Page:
Raised in an extended family of artists, I have always been drawn to line and color. Time spent at my grandparents’ farm along the Connecticut River Valley in New Hampshire, cultivated and validated my need to study the horizon line. The ‘long view’ of the river valley was my early geographic center. My work honors my family legacy of both land stewardship and art. Our world moves at an extreme pace and the study of land, water and sky, both vast and detailed, allows me to retreat from that hectic pace. Sense of place and personal memory define our individual points of view. ‘Apparent horizon’ is the range of knowledge that defines each individual through personal experience and acute observation.

I divide my studio time between drawing & printmaking. Having lived in the Pacific Northwest for 8 years, I am still very influenced by the weather and open vistas of that region as well as of the arid American west. An avid fly fisherman, my work is also significantly influenced by the time I spend in both fresh and saltwater environments. Water is our most precious resource and my recent work addresses the study of both arid, wetland and drought-ridden habitats. The inherent stark beauty of these habitats often tricks us into forgetting about the history of land use and abuse. Ancient geologic events have created our familiar geographies, views and landforms we often take for granted each day. Perhaps I am simply committing these views to paper in hopes that we will remember to be good stewards of the land. Our landscape defines us, we know the outline of a particular hill or mountain, we know the shape of the edge of the lake we swim in or walk along. Simply put, we are part of the landscape. We enjoy it and take from it, we scar it, then try and fix it. My hope is that my work, my simple memories on paper, will help instill the desire to respect and remember what the land continues to give us in all its variety, grit and beauty.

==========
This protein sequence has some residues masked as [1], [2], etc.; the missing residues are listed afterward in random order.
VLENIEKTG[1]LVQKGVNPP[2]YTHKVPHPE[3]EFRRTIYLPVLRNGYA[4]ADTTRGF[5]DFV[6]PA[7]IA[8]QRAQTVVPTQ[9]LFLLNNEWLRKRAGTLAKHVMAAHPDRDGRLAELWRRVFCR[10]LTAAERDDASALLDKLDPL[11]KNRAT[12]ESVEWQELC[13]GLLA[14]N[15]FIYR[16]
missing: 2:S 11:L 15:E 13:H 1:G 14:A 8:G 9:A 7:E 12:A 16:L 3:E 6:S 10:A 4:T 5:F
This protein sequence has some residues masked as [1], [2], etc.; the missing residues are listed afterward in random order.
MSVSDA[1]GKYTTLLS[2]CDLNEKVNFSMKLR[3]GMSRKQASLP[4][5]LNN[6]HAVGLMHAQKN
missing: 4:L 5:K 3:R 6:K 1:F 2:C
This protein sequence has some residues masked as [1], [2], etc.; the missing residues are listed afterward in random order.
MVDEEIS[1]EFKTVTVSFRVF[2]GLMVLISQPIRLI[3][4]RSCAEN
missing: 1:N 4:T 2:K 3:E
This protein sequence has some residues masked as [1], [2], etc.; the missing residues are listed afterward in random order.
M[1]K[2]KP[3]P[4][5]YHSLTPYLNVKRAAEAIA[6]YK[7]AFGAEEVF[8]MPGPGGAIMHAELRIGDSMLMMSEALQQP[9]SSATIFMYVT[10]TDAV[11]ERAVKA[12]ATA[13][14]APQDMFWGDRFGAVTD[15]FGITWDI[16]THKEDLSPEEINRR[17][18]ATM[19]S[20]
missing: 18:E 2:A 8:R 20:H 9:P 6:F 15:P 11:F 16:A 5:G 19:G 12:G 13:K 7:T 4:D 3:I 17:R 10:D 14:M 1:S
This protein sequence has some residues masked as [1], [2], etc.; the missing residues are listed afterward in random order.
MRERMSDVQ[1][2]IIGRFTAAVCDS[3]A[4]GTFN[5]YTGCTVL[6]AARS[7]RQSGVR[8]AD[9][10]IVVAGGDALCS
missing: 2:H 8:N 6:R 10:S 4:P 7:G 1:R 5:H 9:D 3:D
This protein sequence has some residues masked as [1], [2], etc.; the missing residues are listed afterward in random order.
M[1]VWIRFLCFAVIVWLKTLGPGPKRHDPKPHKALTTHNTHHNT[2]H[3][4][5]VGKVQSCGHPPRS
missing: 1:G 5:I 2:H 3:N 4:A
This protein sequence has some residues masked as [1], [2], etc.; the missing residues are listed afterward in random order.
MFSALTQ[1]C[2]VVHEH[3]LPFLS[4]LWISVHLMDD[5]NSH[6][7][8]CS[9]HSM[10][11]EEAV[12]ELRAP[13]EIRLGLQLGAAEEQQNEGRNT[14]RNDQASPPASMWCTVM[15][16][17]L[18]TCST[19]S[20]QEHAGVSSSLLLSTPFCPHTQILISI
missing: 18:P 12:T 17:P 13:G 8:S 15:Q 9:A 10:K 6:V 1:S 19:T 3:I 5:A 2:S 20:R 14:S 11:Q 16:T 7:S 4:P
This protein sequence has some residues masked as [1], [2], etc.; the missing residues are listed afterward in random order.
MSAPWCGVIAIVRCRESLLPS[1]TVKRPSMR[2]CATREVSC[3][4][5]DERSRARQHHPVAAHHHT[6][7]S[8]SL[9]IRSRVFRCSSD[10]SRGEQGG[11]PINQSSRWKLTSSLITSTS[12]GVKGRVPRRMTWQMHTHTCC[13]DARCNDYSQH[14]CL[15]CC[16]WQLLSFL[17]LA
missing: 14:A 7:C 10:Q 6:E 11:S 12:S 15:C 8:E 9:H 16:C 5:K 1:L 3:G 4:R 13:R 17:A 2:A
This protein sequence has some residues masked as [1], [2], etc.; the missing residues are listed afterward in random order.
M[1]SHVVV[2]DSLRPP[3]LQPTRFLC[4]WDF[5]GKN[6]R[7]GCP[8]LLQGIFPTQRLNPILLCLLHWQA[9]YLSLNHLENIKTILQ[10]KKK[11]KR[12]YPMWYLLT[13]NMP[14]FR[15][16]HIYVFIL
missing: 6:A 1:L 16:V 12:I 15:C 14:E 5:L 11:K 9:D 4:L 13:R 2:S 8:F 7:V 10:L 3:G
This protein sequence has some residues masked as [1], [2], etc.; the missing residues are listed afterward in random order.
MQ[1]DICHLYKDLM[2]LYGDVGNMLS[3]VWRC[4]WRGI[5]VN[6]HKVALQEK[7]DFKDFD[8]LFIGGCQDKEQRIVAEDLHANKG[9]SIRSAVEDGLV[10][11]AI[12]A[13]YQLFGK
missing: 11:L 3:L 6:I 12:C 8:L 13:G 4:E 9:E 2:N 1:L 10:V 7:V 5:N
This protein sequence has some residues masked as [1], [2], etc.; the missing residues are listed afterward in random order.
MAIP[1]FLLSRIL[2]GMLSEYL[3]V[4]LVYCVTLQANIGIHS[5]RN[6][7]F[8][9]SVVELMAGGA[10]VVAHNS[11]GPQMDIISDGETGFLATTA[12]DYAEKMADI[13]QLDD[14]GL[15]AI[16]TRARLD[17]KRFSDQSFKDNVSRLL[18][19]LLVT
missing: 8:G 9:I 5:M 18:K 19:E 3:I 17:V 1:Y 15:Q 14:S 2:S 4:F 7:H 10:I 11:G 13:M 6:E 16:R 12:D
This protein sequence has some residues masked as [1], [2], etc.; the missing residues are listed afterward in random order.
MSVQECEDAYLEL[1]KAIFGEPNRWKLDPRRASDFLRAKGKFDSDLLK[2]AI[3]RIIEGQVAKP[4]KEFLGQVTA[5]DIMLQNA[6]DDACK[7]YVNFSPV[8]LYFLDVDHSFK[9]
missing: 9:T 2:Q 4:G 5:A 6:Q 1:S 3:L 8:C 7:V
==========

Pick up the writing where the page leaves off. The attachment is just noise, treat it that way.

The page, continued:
My studio practice is as sustainable as possible. I use waterbase inks, which require no use of solvents and I repurpose paper frequently. Natural resources are often taken for granted, I am an ongoing observer and do my best to research where my materials, such as ink and paper, are sourced from.

Part of my practice is focused on giving back. I donate prints each year to various benefits for both socially and environmentally responsible non-profits. I also enjoy sponsoring 3 to 4 artists each year from the NYC area, who don’t have access to printmaking facilities, to come join me for a day of printmaking in the studio at The Center for Contemporary Printmaking in Norwalk, Connecticut.



Frances B. Ashforth
22 Spectacle Lane
Ridgefield, CT 06887

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(203) 313-9545




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